Staff Sgt. Richard Colletta
U.S. Army-Pacific Contingency Command Post Public Affairs
FORT SHAFTER — Fleet Adm. Cecil Haney, commander, U.S. Pacific Fleet, visited the U.S. Army-Pacific Contingency Command Post, here, recently, to get a firsthand look at its operations and capabilities.
The CCP is a flexible and rapidly deployable unit that is specifically tailored to specialize in disasters and humanitarian crises in the Pacific region.
Its Humanitarian Assistance Survey Teams, or HASTs, deploy to disaster-stricken areas to provide boots-on-ground, real-time assessments in disasters.
CCP Soldiers illustrated some of these aspects to Haney via a mobile operations display consisting of a Deployable Rapid Assembly Shelter, or DRASH (vehicles, communications equipment and Soldiers), set up as it would be for a forward mission at the CCP.
“It’s a great opportunity to get a glimpse of the CCP operations,” Haney said.
Haney also spoke about the diversity of the Pacific region and its “Ring of Fire,” an area in the Pacific known for earthquakes, volcanic eruptions and its potential for what he called “spark plugs,” or incidents.
“It’s important to have flexible packages like the CCP,” Haney said. “Getting to see all this really expands my vision of how we’re able to respond to crisis.”
HAST teams are comprised of Soldiers from across a spectrum of military occupational specialties. These teams are dedicated specifically to the CCP mission and are on call 24/7 to deploy and respond to disasters in the Pacific region.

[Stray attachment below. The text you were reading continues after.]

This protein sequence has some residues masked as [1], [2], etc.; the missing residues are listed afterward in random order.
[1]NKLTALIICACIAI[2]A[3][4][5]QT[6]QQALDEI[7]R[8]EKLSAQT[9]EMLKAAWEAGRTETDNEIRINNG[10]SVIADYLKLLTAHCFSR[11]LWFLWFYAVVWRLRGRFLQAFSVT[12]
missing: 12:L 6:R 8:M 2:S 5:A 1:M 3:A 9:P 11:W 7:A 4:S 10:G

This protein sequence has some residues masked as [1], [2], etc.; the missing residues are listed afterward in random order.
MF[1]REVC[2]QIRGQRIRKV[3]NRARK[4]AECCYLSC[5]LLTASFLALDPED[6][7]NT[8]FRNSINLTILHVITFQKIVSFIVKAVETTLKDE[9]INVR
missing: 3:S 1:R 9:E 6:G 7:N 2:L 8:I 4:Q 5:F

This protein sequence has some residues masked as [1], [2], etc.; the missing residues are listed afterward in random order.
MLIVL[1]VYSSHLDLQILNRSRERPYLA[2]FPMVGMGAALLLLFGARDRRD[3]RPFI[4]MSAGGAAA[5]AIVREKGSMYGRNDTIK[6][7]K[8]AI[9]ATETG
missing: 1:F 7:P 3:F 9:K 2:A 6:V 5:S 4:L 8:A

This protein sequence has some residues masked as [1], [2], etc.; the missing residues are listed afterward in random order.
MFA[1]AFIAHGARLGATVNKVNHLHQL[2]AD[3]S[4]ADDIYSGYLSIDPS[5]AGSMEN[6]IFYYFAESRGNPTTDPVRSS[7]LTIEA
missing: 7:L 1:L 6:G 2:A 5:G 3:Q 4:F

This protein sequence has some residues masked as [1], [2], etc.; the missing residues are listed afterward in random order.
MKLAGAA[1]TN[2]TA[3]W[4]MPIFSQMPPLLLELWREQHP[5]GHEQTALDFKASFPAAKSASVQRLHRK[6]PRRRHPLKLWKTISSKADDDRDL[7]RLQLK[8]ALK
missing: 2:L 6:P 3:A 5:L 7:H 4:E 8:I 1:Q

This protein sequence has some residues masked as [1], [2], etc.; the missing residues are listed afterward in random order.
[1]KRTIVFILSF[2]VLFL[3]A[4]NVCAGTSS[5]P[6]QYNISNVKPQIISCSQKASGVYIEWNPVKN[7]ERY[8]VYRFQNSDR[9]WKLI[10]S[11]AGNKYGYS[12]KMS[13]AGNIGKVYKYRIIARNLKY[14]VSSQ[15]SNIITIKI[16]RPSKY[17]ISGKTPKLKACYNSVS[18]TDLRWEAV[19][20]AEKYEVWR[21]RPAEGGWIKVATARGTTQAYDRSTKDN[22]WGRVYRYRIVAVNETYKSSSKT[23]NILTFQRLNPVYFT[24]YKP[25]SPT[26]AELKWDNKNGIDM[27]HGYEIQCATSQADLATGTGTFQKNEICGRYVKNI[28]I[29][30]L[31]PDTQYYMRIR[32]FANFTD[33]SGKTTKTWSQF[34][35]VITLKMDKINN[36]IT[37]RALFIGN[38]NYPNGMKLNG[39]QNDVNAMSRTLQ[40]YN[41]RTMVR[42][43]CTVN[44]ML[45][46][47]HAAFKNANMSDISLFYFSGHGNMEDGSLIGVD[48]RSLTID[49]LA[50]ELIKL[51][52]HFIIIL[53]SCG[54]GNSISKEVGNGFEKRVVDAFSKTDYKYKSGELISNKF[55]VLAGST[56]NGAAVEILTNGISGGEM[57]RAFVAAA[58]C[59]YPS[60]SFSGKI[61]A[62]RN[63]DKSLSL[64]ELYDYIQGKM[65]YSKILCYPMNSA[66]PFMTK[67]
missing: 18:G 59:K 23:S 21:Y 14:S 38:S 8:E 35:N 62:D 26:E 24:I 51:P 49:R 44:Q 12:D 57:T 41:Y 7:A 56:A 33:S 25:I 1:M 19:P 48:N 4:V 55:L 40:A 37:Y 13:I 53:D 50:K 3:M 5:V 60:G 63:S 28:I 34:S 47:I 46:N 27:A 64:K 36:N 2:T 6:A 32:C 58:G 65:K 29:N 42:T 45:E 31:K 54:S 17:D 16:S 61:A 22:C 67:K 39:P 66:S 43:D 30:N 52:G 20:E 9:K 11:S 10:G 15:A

During Haney’s visit, CCP Soldiers proudly displayed some of their special equipment, including portable satellites, mobile video conferencing kits and all terrain vehicles. Together, all of these Soldiers, skills and equipment translate into a wide range of capability, whether it’s in a crisis situation or on the battlefield.
“It’s the menu of skill sets we can bring to bear on whatever situation could be developing out here in the Pacific,” said Col. Thomas Kunk, chief of operations, USARPAC CCP.
“That’s what makes the Contingency Command Post such a great resource for the commanding general, USARPAC and PACOM,” Kunk added. “The Soldiers have stepped up, do the mission with a great deal of pride and are always ready to go if called upon.”
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